IT’S WINE & DINE TIME!
This month features treats from Argentina!
The sultry tango dance might come to mind when one thinks of Argentina. And when it comes to wine and food, Malbec and chimichurri sauce lead the way in creating an enticing dance on the palate!
Domaine Bousquet is a family-owned winery and Argentina’s largest producer and exporter of organically grown wines. It is located in the Gualtallary Valley, high up in the Tupungato district of the Uco Valley, where altitudes can reach up to 5,249 ft. The winery was founded in 1997 by winemaker Jean Bousquet, originally from Carcassonne in Southwest France, where his family expands four generations of winemaking.
Domaine Bousquet is noted for its use of French and Argentinian winemaking techniques. French-born Anne Bousquet, daughter of Jean and President and CEO of the company, stated, “The objective of the Bousquet family was to unite our tradition of European winemaking with the ideal agricultural conditions in Mendoza.”
Domaine Bousquet is the only estate with sand as its primary soil. Sandy soil drains well and retains heat that helps to produce highly aromatic wines. With minimal rainfall, water delivery to the vines is controlled by an irrigation process through a drop-by-drop system with pure mountain run-off. This creates lower pH in the grape, resulting in higher acidity and more color in the wine.
All Domaine Bousquet wines are made from 100% organic fruit ever since the first vines were planted. Special attention is always taken to preserve the purity of the organic fruit. The benefits of a cool climate, sandy soil, controlled water irrigation, and healthy organic grapes, set the stage for quality wines.
Domaine Bousquet Reserve Organic Malbec
Nose: Plum, dark berries, spice, and a hint of floral.
Palate: Layered with blackberry, raspberry, dark cherry, chocolate, and pepper with a long finish. Nicely balanced with soft tannins and good acidity.
Pairing suggestions: Grilled meat, pasta, stews, and seared tuna.
Argentina is the original home of chimichurri sauce, and it is considered a household staple and always made with fresh, natural ingredients. It can be served as a stand-alone condiment or used as a marinade. Every Argentine household claims its own version of the chimichurri recipe. But broadly speaking, green chimichurri (chimichurri verde), the most familiar version, is a combo of finely chopped fresh green herbs and garlic blended with olive oil and red wine vinegar or lemon juice.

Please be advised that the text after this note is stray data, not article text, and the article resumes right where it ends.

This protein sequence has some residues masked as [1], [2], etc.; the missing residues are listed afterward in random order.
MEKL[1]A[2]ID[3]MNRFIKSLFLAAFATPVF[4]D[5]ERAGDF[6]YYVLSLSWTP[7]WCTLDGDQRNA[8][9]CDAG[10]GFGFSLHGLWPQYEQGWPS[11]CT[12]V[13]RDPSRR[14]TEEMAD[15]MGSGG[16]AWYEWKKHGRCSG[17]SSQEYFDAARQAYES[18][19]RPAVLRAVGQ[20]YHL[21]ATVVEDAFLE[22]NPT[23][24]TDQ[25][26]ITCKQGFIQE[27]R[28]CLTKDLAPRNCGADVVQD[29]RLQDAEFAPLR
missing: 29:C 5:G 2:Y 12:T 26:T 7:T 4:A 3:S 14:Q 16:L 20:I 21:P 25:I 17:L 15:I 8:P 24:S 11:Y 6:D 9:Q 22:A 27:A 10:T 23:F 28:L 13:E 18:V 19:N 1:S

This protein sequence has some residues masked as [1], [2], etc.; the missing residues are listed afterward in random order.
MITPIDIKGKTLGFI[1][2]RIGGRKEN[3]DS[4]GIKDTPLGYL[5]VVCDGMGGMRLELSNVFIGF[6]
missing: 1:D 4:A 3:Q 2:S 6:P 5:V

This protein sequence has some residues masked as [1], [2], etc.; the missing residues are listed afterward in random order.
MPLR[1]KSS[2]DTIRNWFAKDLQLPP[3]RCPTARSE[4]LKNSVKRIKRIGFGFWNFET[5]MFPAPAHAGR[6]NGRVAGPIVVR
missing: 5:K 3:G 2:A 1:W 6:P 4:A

The following is a classic chimichurri recipe, although Anne Bousquet suggests you “feel free to play around a bit and make it your own — just like we do in Argentina!”
1 small shallot cut into wedges
2 garlic cloves
¼ cup of red wine vinegar – or lemon juice if you prefer
¾ cup flat-leaf parsley, stems removed and finely chopped – or a 50/50 blend of parsley and cilantro
1 tbsp fresh oregano, stems removed.
¾ cup extra virgin olive oil
1 ½ tsp kosher salt
1 tsp freshly ground black pepper (or you can amp up the heat with a little paprika or cayenne)
Stir in parsley (and/or cilantro) and oregano, and mash together gently with a pestle.
Whisk in olive oil using a fork, then season with salt and pepper.
In Argentina, half the chimichurri recipe is usually set aside and reserved as a sauce. The remainder is combined with the beef in a covered dish and chilled for at least three hours or overnight before grilling. When ready, remove beef from the chimichurri marinade, pat dry, and grill.
Serve beef with reserved chimichurri sauce on the side. And don’t forget the wine!
“There’s a reason why Malbec is Argentina’s most beloved red wine,” says Anne. “Not only does Malbec thrive in the high desert growing conditions of Mendoza, especially in our high-altitude vineyards in the Uco Valley, but when it comes to pairing with steak, few wines can hold a candle to the bold aromatics, abundant fruit flavor, and smooth tannins of Malbec, especially with leaner cuts such as top sirloin and flank steak. Nothing spices up a nice, juicy steak like a generous dash of chimichurri sauce and a glass of Malbec!”
Until next time…
Saludos y disfruta de tu comida!
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